From the way we shop, to the way we learn, the digital world in which we live is unrecognisable from the reality of a decade ago. One area which generates much discussion within the context of Artificial Intelligence (AI) is the topic of the labour market. In today’s post, we explain to you the likely impact that it will have on world of work and what this means for our society going forward.
So what are we supposed to believe?
On the one hand, AI sceptics may argue that continued innovation in technology will result in unemployment. As machines become proficient in roles previously occupied by human beings, unemployment will subsequently arise in certain sectors. On the other hand, we consider the argument of job creation, innovation and an improved work-life balance. So which is true?
It is true that many positions are becoming digitally managed as industries undergo a digital transformation. It is also argued that machines are becoming increasingly emotionally intelligent. The threat of unemployment within lower-skilled sectors may therefore extend in due course to include customer-facing roles such as hotel receptionists, retail workers and secretaries.
This argument is by no means the end of the story. Automation doesn’t have to be a negative thing for our society. In fact, the opposite is true. Whilst many jobs are indeed being lost to AI, even more positions are being created thanks to this booming industry.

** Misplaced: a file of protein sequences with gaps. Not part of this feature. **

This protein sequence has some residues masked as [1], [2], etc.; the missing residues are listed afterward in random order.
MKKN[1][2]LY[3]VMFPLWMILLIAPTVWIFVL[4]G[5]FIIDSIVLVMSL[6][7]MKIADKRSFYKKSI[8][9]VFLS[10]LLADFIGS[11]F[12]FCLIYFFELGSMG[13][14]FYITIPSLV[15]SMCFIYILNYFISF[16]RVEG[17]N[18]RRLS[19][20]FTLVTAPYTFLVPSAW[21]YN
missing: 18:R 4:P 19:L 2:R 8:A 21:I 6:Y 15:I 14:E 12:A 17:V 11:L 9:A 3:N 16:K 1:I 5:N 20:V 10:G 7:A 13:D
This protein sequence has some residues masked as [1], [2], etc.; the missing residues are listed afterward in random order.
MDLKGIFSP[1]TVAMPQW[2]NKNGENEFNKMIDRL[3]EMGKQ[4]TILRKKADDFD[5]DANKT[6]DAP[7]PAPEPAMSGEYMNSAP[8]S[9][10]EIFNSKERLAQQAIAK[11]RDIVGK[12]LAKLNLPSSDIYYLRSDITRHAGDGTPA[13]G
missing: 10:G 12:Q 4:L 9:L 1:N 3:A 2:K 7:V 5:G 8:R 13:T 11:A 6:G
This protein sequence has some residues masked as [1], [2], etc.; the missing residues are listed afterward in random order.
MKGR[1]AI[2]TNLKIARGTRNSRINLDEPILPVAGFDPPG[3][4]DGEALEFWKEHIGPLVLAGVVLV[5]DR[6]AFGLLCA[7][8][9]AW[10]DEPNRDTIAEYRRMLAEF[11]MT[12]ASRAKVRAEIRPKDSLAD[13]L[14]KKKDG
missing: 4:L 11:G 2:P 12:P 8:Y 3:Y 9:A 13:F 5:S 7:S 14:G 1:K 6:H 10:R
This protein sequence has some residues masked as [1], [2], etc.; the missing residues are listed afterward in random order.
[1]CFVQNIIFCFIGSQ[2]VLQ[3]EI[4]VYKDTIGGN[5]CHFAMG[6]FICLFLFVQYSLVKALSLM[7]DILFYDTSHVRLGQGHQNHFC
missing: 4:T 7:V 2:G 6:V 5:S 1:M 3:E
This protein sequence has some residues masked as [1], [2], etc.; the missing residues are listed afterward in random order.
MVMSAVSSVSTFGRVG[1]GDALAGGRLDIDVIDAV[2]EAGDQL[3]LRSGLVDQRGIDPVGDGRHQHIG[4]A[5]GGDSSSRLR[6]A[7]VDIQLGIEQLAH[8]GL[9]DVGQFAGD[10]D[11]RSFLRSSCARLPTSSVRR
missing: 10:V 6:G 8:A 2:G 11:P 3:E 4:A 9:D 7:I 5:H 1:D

In 2018 The World Economic Forum’s Future Jobs Report estimated that AI will widen the job market by 58 million jobs by 2022. This is expected to be achieved through the creation of 133 million new skilled jobs globally. This is to be accompanied by the simultaneous elimination of 78 million lower-skilled positions.
In short, AI isn’t taking our jobs, it’s just converting them from lower-skilled to higher-skilled positions. Whilst we may no longer require humans to work as cleaners and rubbish pickers in the future, we increasingly will need more jobs to service a booming AI industry. Here we consider not just the software developers and the engineers, but also the salespeople, the marketers, the maintenance teams and logistics companies. These positions, whether they arise indirectly or directly from the AI industry, all depend on servicing machines that didn’t exist just a few years ago.
What does this mean for our Society?
The socio-economic impact of this transition is hard to predict. It considerably depends on the level of social mobility experienced in our future global society. Its benefit will be felt increasingly as more young people around the world access quality higher level education that permits them to follow this transition towards a higher skilled role.
These higher skilled positions require a more qualified workforce. Those who may previously have filled lower-skilled roles with low earning potential will instead find themselves working in higher-paid, more rewarding jobs. Thanks to AI, more people will experience enhanced career progression opportunity.
Due to the diminishing need for humans to service medial jobs, we will all experience a better quality of life. AI even has the potential to redefine the way we live and work. Professionals may choose to work less as their salaries afford them more leisure time. People may devote more time to fulfilling personal goals. In the not too distant future we may not need to be enslaved to the 9-5. Machines can do all of those medial, administrative and frankly boring tasks which occupy most of our time.
As I see it, AI can only have a positive impact on the labour market. It is the tool that enables us to progress our society forward, to elevate the quality of the jobs which exist today. The extent to which society will benefit from this depends on the ability of the workforce to adjust to these more qualified positions. If society continues to go down this path of digitalisation, the very nature of how we work will be redefined for the better.